The effects of D, L‐2‐amino‐7‐phosphonoheptanoic acid (AP7), a competitive N‐methyl‐D‐aspartate (NMDA) receptor antagonist, and MK‐801, a non‐competitive NMDA receptor antagonist, on regional brain metabolism were studied in unanesthetized, freely moving rats by using the quantitative [14C]2‐deoxyglucose autoradiographic procedure. AP7 (338 or 901 mg/kg) produced a dose‐dependent decrease of metabolic activity throughout most of the regions studied including sensory, motor, and limbic cortices. In contrast, MK‐801 (0.1 or 1.0 mg/kg) resulted in a dose‐dependent decrease of metabolic activity in sensory cortices, and an increase in limbic regions such as the hippocampal stratum lacunosum moleculare and entorhinal cortex. MK‐801 also produced a biphasic response in agranular motor cortex, whereby the low dose increased while the high dose decreased labeling. In addition, MK‐801 produced heterogeneous effects on regional cerebral metabolism in sensory cortices. Metabolic activity decreased in layer IV relative to layer Va following MK‐801 treatment in primary somatosensory (SI) and visual (VI) cortices, suggesting a shift in activity from afferent fibers innervating layer IV to those innervating layer Va. MK‐801 administration also decreased metabolic activity in granular SI relative to dysgranular SI and in VI relative to secondary visual cortex (VII), thus providing a relative sparing of activity in dysgranular SI and VII. Thus, the non‐competitive NMDA receptor antagonist suppressed activity form extrinsic neocortical sources, enhancing relative intracortical activity and stimulating limbic regions while the competitive NMDA antagonist depressed metabolic activity in all cortical regions. These selective laminar and regional changes in metabolic activity may be due to an enhanced susceptibility of certain cortical circuits to non‐competitive NMDA receptor antagonists.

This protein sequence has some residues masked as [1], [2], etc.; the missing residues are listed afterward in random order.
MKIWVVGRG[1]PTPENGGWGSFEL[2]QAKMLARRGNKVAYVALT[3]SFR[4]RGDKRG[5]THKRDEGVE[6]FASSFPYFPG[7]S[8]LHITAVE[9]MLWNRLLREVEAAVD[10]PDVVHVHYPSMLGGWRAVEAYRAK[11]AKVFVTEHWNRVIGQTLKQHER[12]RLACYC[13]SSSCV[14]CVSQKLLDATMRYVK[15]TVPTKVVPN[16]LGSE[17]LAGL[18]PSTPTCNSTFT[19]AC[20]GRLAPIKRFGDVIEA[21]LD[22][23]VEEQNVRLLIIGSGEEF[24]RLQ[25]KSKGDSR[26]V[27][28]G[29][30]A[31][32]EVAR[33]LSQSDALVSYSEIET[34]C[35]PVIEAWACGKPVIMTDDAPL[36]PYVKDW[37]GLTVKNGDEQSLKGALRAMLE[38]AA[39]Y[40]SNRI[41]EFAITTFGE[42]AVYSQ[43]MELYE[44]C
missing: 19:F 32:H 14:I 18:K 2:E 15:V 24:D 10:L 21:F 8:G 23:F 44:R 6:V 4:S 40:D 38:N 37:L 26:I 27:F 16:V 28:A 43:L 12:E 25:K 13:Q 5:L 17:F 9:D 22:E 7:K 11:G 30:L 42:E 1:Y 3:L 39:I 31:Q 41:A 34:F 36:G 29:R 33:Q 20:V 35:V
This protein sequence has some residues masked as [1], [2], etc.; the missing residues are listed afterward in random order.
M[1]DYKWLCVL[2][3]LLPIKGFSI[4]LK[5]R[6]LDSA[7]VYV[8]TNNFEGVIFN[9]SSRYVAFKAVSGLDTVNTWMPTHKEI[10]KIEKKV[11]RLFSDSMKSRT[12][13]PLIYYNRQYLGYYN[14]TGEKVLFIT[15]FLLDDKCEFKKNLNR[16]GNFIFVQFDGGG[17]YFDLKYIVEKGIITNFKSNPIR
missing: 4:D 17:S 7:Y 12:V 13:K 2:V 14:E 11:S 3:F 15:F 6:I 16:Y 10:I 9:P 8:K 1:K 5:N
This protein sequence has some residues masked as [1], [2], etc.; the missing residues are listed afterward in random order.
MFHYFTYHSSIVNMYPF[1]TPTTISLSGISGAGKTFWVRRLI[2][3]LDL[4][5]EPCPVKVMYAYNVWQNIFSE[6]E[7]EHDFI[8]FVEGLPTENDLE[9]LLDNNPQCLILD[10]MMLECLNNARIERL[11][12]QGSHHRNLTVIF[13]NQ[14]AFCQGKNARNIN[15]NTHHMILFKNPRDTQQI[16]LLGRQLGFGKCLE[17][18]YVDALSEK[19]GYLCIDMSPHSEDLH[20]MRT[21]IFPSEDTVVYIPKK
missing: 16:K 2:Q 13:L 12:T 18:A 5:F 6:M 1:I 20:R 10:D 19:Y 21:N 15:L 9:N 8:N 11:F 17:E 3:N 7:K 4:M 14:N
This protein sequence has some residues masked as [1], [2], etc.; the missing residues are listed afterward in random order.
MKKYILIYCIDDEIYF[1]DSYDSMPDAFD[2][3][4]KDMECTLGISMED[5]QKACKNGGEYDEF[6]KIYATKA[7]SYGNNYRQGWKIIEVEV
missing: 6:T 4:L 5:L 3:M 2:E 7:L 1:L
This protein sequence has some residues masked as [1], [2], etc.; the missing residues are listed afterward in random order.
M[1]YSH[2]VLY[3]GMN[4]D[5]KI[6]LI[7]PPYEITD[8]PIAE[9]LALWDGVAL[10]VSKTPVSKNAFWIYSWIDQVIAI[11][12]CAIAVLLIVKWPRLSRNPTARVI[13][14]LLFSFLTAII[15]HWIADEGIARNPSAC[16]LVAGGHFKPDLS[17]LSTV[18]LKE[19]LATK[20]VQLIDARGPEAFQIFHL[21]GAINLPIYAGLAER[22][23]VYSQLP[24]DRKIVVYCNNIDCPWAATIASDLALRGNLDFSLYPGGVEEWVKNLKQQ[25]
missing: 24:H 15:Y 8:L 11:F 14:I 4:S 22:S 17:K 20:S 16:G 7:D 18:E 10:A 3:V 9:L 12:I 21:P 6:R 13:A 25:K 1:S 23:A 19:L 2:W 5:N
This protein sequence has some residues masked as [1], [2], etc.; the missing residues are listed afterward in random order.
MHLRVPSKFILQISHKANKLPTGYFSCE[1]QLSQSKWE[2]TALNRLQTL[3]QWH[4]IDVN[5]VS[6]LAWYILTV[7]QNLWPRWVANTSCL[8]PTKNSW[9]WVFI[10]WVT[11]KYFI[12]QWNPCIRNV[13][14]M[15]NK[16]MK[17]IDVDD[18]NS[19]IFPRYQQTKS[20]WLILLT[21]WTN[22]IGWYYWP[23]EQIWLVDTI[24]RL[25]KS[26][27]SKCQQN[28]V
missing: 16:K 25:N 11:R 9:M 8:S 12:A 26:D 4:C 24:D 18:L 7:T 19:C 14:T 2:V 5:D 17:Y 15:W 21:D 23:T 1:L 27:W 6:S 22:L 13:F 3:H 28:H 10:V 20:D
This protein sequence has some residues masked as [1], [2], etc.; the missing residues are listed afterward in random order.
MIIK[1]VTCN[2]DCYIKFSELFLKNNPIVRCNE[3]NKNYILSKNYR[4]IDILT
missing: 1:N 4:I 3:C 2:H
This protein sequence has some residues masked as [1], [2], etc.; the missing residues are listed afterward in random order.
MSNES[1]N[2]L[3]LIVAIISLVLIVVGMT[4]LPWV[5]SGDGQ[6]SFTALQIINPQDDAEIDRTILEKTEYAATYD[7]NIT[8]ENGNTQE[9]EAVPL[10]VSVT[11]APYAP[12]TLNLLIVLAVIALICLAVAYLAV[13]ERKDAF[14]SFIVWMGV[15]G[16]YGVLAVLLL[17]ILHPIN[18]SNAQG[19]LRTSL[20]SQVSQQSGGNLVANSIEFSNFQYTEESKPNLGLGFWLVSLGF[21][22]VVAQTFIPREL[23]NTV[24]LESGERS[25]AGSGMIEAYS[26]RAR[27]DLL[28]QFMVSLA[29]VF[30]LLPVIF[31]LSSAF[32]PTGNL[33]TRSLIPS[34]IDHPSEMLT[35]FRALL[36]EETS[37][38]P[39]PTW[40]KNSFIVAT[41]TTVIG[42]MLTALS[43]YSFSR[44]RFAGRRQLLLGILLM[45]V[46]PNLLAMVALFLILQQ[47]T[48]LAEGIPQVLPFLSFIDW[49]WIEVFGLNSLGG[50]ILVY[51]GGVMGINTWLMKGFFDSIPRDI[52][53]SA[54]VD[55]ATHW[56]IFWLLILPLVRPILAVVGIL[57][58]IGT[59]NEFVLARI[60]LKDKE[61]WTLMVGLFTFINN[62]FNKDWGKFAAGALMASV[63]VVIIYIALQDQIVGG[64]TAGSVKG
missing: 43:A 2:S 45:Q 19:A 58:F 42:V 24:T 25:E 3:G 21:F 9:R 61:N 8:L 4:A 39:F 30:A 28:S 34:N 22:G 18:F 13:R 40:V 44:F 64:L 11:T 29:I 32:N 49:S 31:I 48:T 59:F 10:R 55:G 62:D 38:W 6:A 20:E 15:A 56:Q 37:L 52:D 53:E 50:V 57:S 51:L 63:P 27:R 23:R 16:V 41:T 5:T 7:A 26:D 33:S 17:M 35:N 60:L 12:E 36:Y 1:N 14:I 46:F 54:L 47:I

- Cerebral cortex
- Local cerebral glucose utilization
ASJC Scopus subject areas
- Cellular and Molecular Neuroscience